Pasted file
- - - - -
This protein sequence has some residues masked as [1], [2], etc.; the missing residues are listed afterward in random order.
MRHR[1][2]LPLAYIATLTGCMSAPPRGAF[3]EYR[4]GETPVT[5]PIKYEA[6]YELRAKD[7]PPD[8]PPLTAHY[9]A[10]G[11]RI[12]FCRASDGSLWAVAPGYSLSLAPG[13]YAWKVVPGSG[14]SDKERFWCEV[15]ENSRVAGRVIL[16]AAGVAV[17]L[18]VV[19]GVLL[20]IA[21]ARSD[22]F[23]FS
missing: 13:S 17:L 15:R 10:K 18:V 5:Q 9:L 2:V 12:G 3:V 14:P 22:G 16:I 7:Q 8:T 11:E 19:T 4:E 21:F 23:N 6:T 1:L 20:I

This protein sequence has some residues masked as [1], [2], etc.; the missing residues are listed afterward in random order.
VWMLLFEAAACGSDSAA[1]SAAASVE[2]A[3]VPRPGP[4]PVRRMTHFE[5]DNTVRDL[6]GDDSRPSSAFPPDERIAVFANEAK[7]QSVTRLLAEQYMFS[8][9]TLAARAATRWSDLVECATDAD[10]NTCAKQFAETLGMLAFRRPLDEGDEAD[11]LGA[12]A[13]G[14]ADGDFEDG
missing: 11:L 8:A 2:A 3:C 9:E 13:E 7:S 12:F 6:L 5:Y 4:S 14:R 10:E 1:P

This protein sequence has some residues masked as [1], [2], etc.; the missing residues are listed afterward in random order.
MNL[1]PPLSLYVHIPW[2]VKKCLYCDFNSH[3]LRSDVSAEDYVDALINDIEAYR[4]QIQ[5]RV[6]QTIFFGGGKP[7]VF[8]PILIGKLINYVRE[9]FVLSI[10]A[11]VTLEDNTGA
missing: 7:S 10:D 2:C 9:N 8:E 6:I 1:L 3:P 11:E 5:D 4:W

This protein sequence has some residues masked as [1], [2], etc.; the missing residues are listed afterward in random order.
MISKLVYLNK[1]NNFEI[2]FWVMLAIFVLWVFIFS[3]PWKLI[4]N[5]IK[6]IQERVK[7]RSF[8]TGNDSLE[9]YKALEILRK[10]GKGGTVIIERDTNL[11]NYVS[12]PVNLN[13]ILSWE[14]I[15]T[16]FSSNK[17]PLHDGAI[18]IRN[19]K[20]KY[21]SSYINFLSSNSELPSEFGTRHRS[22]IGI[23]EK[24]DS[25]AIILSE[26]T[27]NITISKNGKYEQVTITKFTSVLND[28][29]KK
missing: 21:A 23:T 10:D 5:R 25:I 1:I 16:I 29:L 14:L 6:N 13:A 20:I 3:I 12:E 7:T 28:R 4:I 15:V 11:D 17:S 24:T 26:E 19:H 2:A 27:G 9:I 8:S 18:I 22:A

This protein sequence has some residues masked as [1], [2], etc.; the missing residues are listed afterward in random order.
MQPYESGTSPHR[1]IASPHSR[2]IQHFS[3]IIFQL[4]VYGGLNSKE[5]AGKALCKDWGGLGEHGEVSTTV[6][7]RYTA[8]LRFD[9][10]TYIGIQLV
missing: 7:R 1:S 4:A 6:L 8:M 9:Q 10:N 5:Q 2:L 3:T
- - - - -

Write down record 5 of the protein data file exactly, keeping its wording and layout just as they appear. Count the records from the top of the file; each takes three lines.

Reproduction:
This protein sequence has some residues masked as [1], [2], etc.; the missing residues are listed afterward in random order.
MQPYESGTSPHR[1]IASPHSR[2]IQHFS[3]IIFQL[4]VYGGLNSKE[5]AGKALCKDWGGLGEHGEVSTTV[6][7]RYTA[8]LRFD[9][10]TYIGIQLV
missing: 7:R 1:S 4:A 6:L 8:M 9:Q 10:N 5:Q 2:L 3:T